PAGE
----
BROOKLYN, NY — Microchip Technology Inc. made a move to make its first major overseas acquisition with a $328.5 million deal to acquire Taiwanese fabless chip company ISSC Technologies Corp., which sells Bluetooth chips aimed at the growing IoT sector.
Microchip's motivation behind the purchase stems from its need to add proprietary low-power Bluetooth products to its product portfolio. Microchip already has an arsenal of chip products tailored for the embedded market, including microcontrollers, analog chips, Flash-IP, as well as WiFi and Bluetooth modules. However, Microchip's Bluetooth modules employ chips made by other companies. By gaining ISSC's wireless expertise in providing Bluetooth solutions, Microchip believes it has leverage to be a major chip player in the IoT market.
"This acquisition provides us with our own standalone Bluetooth chips as well as enables significant cost-reduction of our Bluetooth solutions," said Ganesh Moorthy, chief operating officer of Microchip, in a conference call with analysts following the announcement of the deal. "This enhances our value proposition to be a complete supplier for the Internet of Things market."
ISSC makes Bluetooth chips designed into a variety of wireless audio applications, including headset and speakers. Although wireless audio has been its main focus, ISSC's Bluetooth products are getting designed into a growing number of embedded applications, including healthcare, sports and fitness, mobile point-of-sale (POS), and home appliances. However, it doesn't have a presence in automotive, which is a key market for Microchip. In addition, the majority of its customers are located in Taiwan, China, and Japan, Moorthy said.
"As Bluetooth becomes a ubiquitous standard in many applications, helped along by the growth of smartphones and tablets that are Bluetooth-enabled, the embedded market has become a fast-growing market for ISSC solutions," Moorthy said.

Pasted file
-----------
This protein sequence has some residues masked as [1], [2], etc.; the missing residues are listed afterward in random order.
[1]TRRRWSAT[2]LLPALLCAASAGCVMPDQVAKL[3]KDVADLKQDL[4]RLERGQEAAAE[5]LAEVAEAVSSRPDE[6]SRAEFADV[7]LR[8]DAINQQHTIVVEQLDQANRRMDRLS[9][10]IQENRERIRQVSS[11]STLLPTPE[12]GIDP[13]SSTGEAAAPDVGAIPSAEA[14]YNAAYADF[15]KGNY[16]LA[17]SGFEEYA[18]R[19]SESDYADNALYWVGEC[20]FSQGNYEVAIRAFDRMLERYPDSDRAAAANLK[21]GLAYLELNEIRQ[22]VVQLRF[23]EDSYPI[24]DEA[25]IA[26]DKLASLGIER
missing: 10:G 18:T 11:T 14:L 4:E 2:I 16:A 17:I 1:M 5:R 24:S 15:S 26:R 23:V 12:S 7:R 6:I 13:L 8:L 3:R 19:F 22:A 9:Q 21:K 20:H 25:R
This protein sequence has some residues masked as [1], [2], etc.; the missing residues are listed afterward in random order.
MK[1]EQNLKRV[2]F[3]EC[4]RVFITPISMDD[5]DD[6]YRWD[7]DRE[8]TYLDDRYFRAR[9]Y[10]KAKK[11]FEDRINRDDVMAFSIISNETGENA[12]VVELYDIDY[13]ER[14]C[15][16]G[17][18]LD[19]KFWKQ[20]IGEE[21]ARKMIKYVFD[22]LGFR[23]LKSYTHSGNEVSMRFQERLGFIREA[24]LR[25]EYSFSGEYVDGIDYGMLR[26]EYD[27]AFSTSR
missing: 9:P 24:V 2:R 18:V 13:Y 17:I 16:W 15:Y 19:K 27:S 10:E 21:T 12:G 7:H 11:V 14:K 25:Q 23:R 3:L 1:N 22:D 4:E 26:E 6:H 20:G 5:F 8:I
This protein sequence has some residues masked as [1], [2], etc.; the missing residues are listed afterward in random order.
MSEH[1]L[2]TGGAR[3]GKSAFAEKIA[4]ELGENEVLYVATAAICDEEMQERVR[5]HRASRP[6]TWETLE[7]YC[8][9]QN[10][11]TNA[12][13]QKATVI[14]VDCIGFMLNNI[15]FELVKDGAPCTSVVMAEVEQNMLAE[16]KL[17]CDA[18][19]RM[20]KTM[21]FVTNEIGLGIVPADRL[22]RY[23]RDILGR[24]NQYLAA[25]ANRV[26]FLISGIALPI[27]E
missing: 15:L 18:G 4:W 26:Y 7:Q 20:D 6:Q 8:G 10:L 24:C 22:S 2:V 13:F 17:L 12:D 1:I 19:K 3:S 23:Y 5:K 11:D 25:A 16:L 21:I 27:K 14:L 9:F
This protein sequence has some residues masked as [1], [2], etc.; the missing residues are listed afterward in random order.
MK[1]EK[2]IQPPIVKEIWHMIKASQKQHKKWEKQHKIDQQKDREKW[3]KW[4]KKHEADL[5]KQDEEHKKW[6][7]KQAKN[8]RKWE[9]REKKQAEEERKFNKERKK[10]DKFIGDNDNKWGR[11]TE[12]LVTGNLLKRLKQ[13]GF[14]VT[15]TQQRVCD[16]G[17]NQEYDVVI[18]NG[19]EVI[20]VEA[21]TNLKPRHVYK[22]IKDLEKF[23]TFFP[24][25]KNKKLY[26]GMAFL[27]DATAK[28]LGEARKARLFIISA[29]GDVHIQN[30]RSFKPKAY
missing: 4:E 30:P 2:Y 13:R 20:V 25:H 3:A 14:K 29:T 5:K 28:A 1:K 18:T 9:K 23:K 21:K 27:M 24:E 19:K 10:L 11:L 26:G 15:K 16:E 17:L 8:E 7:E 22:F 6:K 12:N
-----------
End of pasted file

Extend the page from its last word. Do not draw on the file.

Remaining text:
Microchip will also add Bluetooth software stacks to its already extensive library, which the company says provides the seamless communications and security protocols that are required for Internet connectivity.
ISSC has 27 proprietary products in portfolio, with 119 patents granted and 91 patents pending. It garnered revenue of approximately $69.2 million in 2013, and yielded gross and operating margins of 46.2% and 18.9%, respectively. It has $34.2 million in cash and investments on its balance sheet and no debt.
Microchip will gain 216 employees, mostly in Taiwan, as well as small teams in Shenzhen, China and Torrance, Calif. The deal is expected to close in the fourth calendar quarter of 2014.
Microchip has been on a buying spree. Last month, it completed its $394 million cash deal to acquire high-voltage analog and mixed-signal vendor Supertex Inc. In November 2013, it acquired Belgium-based EqcoLogic, a provider of equalizer and coaxial transceiver products for an undisclosed sum. Also last year, it bought Novocell, a supplier of antifuse-based embedded memory IP, for an undisclosed amount. In 2012, it acquired fabless ASSP provider Standard Microsystems Corp. (SMSC) for the $939 million, giving it a presence in two key vertical markets: wireless audio and computing.
— Ismini Scouras is a freelance writer for EE Times.